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ATOL protection for your holiday

Why it pays to book a holiday that's ATOL protected

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We're all told to look out for the ATOL logo when we’re booking our holiday. But just what is ATOL protection and why do you need it?

ATOL - the background

Back in the 1970s, before travel insurance took off, but when package holidays really started to get popular, British holidaymakers were finding themselves stranded abroad or out of pocket if their travel company went bust before or during their holiday.

In response, the Civil Aviation Authority set up the ATOL scheme. ATOL stands for Air Travel Organiser's Licence.

Today, every UK travel company that sells flights and holidays that involve a flight is required by law to hold a Licence. But if you book directly with a scheduled airline, you won’t be covered.

If you book directly with a scheduled airline, you won’t be covered

What does ATOL protection mean?

ATOL protection means that:

  • If you’re overseas and your tour operator or airline fails, you will be able to finish your holiday and get home
  • If you have yet to take your holiday, you’ll get your money back

ATOL protection can work well in tandem with travel insurance to make sure that you’re completely protected against any part of your holiday being ruined by a provider going bust.

This is because ATOL protection covers the failure of the tour operator that organised the travel for you whereas travel insurance can cover the failure of the end supplier, such as the ferry company or a firm running excursions. So if you have ATOL protection and travel insurance, you should be covered regardless of whether the tour operator or the end supplier go bust.

What types of holiday are protected?

As long as you book a holiday with a single UK travel company, your holiday will be protected if you book:

  • Flights and accommodation, including cruises
  • Flights and car hire
  • Flights, accommodation and car hire.

ATOL protection does not apply to flights booked directly with scheduled airlines or flights booked with airline ticket agents. However, it can apply to flights booked with chartered airlines, where you don’t receive your ticket immediately after booking the flight.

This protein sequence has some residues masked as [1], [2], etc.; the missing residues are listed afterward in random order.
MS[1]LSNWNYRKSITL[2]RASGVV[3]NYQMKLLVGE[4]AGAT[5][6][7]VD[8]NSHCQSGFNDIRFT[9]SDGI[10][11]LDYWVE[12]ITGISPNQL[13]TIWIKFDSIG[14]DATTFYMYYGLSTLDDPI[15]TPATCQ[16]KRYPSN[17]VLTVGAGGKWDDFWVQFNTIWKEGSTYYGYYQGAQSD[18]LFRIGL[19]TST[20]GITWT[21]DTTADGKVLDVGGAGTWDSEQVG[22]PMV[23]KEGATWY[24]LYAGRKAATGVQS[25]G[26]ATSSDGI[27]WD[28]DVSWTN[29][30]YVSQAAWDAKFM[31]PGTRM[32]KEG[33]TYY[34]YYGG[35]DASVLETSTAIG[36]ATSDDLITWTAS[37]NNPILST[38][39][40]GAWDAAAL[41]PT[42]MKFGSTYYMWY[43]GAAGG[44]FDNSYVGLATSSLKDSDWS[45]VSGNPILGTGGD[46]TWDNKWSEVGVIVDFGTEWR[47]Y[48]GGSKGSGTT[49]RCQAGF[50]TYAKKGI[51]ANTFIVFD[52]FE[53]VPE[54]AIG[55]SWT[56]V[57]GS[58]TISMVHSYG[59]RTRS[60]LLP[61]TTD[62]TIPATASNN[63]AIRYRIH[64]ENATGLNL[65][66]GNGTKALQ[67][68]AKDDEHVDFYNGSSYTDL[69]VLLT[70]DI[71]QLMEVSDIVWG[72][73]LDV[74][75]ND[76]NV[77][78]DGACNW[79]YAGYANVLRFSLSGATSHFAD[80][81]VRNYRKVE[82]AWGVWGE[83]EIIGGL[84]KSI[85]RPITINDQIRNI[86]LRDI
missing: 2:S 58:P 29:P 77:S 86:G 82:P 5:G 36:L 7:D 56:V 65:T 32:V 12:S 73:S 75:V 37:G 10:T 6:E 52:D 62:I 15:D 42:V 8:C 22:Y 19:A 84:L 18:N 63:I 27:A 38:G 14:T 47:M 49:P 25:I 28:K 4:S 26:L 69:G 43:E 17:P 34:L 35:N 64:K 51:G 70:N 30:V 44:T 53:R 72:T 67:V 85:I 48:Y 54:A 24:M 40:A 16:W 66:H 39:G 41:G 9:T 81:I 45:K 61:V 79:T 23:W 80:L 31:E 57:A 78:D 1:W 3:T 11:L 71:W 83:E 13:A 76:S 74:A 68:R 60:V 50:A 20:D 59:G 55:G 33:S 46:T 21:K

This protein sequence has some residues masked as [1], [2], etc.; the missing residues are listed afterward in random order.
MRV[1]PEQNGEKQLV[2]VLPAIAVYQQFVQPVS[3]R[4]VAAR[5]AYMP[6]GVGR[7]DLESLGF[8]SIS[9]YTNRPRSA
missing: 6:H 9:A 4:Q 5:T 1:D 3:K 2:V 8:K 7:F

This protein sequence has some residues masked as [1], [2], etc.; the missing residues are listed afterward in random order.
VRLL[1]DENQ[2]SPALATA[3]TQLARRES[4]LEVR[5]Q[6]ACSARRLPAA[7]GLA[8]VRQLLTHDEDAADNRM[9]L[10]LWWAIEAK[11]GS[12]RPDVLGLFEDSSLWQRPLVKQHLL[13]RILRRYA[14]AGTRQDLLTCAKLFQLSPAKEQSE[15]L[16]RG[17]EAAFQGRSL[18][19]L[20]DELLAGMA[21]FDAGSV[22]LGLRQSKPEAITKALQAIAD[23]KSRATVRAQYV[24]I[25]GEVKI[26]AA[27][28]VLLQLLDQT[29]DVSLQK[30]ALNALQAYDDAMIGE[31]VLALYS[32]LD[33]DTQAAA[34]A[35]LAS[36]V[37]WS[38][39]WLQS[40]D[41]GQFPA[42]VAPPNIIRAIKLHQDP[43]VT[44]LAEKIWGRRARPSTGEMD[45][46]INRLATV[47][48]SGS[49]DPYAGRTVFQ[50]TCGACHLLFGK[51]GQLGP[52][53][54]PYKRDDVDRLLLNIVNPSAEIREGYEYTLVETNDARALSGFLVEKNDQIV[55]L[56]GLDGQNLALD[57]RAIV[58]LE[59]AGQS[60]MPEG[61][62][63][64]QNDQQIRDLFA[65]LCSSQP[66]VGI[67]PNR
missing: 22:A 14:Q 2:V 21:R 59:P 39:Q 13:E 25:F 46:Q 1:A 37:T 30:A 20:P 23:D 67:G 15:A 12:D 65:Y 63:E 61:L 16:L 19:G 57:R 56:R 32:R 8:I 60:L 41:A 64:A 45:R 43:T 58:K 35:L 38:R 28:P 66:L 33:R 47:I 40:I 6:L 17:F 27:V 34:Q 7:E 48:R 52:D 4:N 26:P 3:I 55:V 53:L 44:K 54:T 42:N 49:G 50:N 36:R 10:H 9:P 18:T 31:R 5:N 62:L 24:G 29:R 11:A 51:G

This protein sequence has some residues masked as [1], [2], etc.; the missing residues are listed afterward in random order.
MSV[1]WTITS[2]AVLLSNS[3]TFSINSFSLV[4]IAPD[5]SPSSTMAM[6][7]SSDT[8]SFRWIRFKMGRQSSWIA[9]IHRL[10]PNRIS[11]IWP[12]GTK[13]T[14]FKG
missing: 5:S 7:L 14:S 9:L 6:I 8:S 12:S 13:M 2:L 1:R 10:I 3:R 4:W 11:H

LV= travel insurance can cover you if you need to cancel a flight or if a flight you’ve booked directly with a scheduled airline is no longer available because the provider goes bankrupt and you can’t get your money back.

How do I know if an operator is covered by ATOL?

Most travel company websites will display the ATOL Protected logo and their unique licence number that is issued by the Civil Aviation Authority.

You can use this licence number to check the travel company is legitimately ATOL Protected.

Bogus travel companies sometimes use the ATOL logo to reassure customers that their money is safe when in fact it isn't. So always check the unique licence number before you part with your cash.

When you've booked your holiday you’ll be provided with an ATOL certificate. This certificate shows which parts of your holiday are covered by ATOL protection. And if you need to make a claim you can refer to the details on the certificate.

What if an operator isn’t covered by ATOL?

Unless you have a fairly comprehensive travel insurance policy in place when you book your holiday, there’s no guarantee that you’ll get any money back if your operator goes bust before you travel.

However, if you've bought your holiday from an ABTA Member in the UK, then you’ll be covered by their financial protection scheme. ABTA offer similar protection to ATOL, but instead of covering just flight-based holidays, they cover rail, coach and sea-based packages.

If you've paid for your holiday on credit card, debit card or PayPal, you may also be able to claim some of the cost back. Speak to your provider about what they can do to help. Credit card protection is particularly useful if your travel operator has gone bust, as the credit card provider is jointly liable for any breach of contract. Therefore you can often reclaim the cost of the service you were expecting, but didn't receive, from the credit card company.

Holidays booked with companies based outside of the UK won't be covered by ATOL or ABTA protection. Ask the travel company you’ve booked the holiday with about what safeguards are in place.

What if I need to make a claim?

Be sure to take your ATOL certificate on holiday with you as this document details what you need to do when making a claim.

The ATOL website lists the companies that have recently gone out of business. You can look for the company named on your certificate in this list and it will detail what you need to do to make a claim.

If you're still on holiday when you find out your tour operator has gone bust, you can usually finish your holiday and then check the ATOL website to see what the arrangements are to get you home.

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